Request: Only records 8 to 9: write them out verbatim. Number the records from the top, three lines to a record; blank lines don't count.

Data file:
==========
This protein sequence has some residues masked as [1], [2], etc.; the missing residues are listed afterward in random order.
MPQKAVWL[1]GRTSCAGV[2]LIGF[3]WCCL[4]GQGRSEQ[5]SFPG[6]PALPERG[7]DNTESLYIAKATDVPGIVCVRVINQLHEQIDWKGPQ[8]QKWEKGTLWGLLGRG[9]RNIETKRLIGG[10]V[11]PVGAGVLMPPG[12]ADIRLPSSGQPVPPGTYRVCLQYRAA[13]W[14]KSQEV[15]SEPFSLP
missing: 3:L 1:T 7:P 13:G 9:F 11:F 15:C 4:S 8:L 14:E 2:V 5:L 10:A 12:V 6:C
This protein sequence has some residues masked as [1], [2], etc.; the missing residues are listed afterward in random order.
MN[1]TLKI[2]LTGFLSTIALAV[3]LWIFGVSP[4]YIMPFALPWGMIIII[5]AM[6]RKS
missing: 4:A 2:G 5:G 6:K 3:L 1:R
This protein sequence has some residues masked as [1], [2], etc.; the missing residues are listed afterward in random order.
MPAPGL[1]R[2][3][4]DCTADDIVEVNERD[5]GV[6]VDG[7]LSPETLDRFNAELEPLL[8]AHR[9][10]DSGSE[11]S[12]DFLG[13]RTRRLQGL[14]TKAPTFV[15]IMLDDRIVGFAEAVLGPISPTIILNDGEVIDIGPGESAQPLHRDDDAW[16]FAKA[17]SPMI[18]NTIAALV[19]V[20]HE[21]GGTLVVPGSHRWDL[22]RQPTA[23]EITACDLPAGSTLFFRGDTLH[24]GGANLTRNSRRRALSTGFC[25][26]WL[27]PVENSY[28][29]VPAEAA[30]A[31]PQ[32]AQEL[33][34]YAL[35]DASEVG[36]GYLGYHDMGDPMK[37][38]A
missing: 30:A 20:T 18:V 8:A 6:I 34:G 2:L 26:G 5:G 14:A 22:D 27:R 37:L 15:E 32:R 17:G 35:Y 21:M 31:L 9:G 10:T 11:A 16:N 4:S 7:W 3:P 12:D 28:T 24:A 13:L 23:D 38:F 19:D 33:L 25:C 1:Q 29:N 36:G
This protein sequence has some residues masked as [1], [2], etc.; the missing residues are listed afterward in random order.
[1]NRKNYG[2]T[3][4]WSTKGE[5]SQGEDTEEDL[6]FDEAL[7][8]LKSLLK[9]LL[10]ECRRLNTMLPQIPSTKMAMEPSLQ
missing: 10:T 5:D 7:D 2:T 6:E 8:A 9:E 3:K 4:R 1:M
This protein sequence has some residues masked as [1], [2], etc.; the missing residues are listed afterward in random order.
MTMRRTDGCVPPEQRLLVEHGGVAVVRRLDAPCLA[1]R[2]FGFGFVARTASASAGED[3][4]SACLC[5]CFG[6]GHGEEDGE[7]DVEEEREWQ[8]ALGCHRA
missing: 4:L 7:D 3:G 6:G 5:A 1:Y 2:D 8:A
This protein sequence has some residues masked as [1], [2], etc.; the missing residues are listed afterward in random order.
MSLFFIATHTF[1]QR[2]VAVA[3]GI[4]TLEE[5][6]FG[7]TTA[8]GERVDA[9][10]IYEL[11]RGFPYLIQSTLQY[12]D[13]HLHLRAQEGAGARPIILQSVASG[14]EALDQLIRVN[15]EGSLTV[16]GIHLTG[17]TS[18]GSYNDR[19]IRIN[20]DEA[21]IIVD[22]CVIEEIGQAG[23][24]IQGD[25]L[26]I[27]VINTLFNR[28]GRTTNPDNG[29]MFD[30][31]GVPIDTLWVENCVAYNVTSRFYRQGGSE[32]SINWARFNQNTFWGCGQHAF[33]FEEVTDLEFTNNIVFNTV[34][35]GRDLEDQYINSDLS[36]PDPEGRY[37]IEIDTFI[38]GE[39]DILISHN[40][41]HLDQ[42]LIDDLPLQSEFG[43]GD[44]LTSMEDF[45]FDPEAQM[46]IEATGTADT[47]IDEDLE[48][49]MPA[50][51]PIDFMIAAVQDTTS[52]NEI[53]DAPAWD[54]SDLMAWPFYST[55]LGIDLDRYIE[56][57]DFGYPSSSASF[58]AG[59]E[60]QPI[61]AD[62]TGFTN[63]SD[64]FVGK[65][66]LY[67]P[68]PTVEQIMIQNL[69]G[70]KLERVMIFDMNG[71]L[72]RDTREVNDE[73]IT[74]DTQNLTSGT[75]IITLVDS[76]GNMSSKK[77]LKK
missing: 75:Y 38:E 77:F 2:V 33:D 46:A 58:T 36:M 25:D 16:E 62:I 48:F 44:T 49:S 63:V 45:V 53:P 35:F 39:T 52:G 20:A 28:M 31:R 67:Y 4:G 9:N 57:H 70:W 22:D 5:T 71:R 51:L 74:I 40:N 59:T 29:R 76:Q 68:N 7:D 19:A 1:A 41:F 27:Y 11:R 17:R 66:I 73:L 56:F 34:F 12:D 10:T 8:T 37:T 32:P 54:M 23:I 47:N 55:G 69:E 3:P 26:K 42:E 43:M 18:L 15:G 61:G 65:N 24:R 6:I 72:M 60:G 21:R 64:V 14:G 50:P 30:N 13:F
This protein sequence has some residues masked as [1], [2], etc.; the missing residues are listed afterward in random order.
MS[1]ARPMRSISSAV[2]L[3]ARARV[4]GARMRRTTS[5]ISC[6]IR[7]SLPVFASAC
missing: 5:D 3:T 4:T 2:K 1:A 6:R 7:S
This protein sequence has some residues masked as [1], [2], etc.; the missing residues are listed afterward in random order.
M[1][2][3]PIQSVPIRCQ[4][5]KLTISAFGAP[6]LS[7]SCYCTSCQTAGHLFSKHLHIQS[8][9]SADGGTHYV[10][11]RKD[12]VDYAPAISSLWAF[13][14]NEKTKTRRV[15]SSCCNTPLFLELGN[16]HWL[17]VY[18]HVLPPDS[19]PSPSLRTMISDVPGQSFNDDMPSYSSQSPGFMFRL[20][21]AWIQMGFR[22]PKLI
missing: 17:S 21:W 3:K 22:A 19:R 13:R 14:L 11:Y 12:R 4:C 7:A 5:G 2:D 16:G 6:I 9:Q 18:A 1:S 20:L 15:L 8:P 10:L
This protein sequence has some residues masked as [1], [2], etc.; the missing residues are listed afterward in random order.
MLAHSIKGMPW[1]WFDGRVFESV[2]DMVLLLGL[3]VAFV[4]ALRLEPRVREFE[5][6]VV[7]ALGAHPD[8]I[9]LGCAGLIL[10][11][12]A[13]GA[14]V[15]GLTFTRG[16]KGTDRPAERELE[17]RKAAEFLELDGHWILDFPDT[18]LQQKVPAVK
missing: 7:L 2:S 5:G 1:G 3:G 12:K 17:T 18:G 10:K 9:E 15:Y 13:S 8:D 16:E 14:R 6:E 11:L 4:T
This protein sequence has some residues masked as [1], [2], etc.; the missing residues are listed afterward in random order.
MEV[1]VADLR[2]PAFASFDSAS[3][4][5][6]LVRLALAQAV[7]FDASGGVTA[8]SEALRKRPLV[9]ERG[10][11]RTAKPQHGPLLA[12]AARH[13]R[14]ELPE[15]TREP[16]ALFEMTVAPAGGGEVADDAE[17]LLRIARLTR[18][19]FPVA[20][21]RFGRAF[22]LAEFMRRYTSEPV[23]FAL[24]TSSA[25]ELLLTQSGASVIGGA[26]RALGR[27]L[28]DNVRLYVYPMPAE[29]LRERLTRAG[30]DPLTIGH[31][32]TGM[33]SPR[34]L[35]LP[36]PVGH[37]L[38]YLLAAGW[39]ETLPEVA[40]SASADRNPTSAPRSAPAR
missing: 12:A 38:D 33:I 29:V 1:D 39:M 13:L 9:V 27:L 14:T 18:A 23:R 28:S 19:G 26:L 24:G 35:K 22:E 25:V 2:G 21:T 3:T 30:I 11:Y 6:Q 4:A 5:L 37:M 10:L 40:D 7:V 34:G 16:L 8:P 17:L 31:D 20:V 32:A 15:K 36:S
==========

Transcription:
This protein sequence has some residues masked as [1], [2], etc.; the missing residues are listed afterward in random order.
M[1][2][3]PIQSVPIRCQ[4][5]KLTISAFGAP[6]LS[7]SCYCTSCQTAGHLFSKHLHIQS[8][9]SADGGTHYV[10][11]RKD[12]VDYAPAISSLWAF[13][14]NEKTKTRRV[15]SSCCNTPLFLELGN[16]HWL[17]VY[18]HVLPPDS[19]PSPSLRTMISDVPGQSFNDDMPSYSSQSPGFMFRL[20][21]AWIQMGFR[22]PKLI
missing: 17:S 21:W 3:K 22:A 19:R 13:R 14:L 11:Y 12:R 4:C 7:A 5:G 2:D 16:G 6:I 9:Q 18:A 1:S 20:L 15:L 8:P 10:L
This protein sequence has some residues masked as [1], [2], etc.; the missing residues are listed afterward in random order.
MLAHSIKGMPW[1]WFDGRVFESV[2]DMVLLLGL[3]VAFV[4]ALRLEPRVREFE[5][6]VV[7]ALGAHPD[8]I[9]LGCAGLIL[10][11][12]A[13]GA[14]V[15]GLTFTRG[16]KGTDRPAERELE[17]RKAAEFLELDGHWILDFPDT[18]LQQKVPAVK
missing: 7:L 2:S 5:G 1:G 3:G 12:K 17:T 18:G 10:K 9:E 15:Y 13:S 8:D 16:E 14:R 6:E 11:L 4:T